Washington, D.C., Mayor Anthony Williams is cautiously voicing support for President Bush's school voucher program, arguing that improvements in the U.S. capital's schools are not happening as quickly or as well as they should.

"Over the past four years -- we have put a lot of additional money into the schools and while we are seeing some better outcomes -- we're not seeing them as fast as I'd like."

Williams, who was elected to a second term in November, is the latest Washington politician to try to improve a struggling public school system that has for years turned out students who perform well beneath the national average.

He and other local officials are so frustrated at the pace of school improvement that they are cautiously voicing support for a program that would give some D.C. residents federal money to pay for private school tuition.

"The people who are not benefiting [in public schools] are people with the lowest incomes, with the biggest problems and the most severe challenges. And I think it's about time to give them a voice and give them a choice," he said.

The mayor's decision has already drawn protests in this overwhelmingly Democratic city. Voucher opponents, like Delegate Eleanor Holmes Norton, who represents the District of Columbia in Congress, argues that states lose limited dollars to run school districts every time a student is shuttled into a private program.

"Voucher referendums here and everywhere else in the United States have opposed vouchers because most parents know what D.C. residents know -- that there is one federal, always inadequate, education pot and that what would go to private schools would reduce that public pot, pure and simple," she said.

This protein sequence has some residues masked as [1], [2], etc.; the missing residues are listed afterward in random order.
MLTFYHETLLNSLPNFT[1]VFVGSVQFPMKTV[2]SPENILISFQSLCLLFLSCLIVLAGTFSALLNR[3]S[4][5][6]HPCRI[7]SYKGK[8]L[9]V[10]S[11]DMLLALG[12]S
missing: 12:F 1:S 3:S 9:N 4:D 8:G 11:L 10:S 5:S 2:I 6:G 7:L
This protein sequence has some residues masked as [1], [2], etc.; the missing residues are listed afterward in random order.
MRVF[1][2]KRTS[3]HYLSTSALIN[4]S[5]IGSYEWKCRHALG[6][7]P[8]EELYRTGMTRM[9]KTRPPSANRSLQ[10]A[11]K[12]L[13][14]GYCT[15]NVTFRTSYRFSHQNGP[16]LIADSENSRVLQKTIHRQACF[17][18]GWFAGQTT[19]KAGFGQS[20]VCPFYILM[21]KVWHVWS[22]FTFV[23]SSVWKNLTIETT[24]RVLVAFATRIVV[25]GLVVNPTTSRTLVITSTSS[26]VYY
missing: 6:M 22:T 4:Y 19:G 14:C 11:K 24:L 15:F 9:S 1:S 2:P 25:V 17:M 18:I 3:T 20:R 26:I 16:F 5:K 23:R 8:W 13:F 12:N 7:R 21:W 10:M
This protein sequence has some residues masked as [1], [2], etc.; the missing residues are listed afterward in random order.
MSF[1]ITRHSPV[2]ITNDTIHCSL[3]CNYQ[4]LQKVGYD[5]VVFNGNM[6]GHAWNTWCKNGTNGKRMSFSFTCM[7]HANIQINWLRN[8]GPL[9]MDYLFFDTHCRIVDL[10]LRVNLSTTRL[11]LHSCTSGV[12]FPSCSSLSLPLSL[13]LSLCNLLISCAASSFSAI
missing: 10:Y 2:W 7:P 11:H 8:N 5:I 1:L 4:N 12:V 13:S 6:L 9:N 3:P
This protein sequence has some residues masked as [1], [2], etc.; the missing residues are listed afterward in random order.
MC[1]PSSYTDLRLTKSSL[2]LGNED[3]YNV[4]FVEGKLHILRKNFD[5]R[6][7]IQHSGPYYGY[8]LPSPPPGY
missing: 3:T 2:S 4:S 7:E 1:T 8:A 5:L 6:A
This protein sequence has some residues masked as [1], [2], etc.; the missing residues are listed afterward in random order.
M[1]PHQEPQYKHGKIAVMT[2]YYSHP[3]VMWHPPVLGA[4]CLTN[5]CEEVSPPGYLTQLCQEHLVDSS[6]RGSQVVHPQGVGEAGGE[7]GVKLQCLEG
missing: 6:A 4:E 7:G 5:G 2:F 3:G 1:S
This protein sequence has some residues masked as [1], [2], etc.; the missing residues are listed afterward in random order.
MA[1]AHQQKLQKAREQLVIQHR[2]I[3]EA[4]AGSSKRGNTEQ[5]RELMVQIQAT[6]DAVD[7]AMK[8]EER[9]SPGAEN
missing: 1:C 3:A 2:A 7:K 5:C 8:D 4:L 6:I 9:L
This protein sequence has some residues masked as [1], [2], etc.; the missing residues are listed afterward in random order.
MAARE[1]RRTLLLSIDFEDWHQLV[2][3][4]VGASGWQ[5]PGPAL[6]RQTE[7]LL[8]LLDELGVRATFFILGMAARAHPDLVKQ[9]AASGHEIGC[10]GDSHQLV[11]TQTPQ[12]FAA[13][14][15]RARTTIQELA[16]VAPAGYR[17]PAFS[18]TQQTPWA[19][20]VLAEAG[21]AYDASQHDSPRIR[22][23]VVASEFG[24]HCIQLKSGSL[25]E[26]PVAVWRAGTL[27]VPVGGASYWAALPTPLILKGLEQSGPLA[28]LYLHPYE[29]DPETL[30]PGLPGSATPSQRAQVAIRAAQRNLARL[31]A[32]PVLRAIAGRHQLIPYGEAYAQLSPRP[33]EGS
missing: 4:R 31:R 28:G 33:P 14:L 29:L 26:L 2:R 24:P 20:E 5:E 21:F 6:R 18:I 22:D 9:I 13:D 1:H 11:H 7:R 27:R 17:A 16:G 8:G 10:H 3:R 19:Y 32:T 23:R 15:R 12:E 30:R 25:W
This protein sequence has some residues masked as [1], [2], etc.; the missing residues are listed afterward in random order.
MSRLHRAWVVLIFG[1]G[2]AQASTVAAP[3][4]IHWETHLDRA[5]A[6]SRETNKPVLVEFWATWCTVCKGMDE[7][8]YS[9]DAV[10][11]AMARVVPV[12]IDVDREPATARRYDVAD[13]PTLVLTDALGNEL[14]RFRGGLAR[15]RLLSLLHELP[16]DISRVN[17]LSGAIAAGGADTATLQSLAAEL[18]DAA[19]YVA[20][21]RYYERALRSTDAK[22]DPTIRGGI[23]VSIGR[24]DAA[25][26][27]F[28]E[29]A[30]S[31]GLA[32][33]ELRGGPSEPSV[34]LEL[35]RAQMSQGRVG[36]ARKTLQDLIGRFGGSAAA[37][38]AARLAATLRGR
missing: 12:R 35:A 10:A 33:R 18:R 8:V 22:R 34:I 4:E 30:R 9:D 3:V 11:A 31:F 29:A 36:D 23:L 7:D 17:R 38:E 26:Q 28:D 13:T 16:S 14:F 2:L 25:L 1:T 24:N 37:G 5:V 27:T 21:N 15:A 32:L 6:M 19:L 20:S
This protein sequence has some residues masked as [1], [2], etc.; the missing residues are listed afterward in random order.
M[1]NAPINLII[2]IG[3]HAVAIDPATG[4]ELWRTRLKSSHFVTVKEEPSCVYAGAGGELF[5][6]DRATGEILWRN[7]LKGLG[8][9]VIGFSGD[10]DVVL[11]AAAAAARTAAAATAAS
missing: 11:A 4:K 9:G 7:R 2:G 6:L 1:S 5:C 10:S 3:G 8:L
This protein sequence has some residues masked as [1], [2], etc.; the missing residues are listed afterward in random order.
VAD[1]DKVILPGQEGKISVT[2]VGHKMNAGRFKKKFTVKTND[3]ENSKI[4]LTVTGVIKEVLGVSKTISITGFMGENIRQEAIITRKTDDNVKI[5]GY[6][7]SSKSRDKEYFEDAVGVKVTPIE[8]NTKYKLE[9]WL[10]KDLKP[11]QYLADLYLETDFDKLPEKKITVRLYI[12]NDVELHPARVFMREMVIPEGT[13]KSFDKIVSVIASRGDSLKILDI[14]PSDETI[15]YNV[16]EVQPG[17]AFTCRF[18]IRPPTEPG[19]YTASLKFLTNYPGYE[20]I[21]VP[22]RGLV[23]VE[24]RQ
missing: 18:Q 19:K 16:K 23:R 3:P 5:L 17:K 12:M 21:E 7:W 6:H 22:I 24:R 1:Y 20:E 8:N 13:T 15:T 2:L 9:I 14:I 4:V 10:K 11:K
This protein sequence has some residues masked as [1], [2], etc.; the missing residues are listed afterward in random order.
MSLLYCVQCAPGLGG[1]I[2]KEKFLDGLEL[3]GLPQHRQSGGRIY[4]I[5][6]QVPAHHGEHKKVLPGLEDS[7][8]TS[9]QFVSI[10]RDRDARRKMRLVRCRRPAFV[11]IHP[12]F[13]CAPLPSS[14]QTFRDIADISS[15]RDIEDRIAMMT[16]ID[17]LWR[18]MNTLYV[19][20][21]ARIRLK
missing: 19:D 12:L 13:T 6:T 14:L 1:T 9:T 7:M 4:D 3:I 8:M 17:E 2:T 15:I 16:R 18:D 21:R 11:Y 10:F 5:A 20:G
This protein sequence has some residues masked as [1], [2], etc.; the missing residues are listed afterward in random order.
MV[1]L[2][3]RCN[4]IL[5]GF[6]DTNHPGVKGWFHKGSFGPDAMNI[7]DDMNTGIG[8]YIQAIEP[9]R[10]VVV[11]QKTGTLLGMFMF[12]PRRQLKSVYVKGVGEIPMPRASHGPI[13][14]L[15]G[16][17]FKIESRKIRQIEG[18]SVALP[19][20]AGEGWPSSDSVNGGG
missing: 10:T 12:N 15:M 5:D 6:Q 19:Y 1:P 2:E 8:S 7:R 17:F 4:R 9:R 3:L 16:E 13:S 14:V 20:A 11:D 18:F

The Supreme Court has ruled that it is constitutional to use taxpayer money for private and parochial schools, forcing opponents to turn to state constitutions to throw up roadblocks to vouchers.

Opponents in D.C. are also mounting protests, and have leveled their sites on the mayor.

But Williams, who said that he wants to avoid parents voting with their feet -- by moving out of a community that can't provide adequate education for their children -- sounds like he is ready for a fight.

"I didn't get elected to 1) be mayor for life and 2) just to sit around and watch Oprah and eat Cheetos," he said.

Williams said some vested interests like the teachers union -- currently embroiled in its own scandal -- are on a hair trigger to mobilize very quickly while groups that are likely to receive the benefit of vouchers don't have a voice.

"They're harder to organize and they've got the biggest challenge," Williams said.

The mayor said he will be working to identify those people and get them organized. He will have an ally in that effort in Education Secretary Rod Paige, who very much wants to see a school voucher program succeed in the nation's capital so it can be expanded to other parts of the country.

Fox News' Brian Wilson contributed to this report.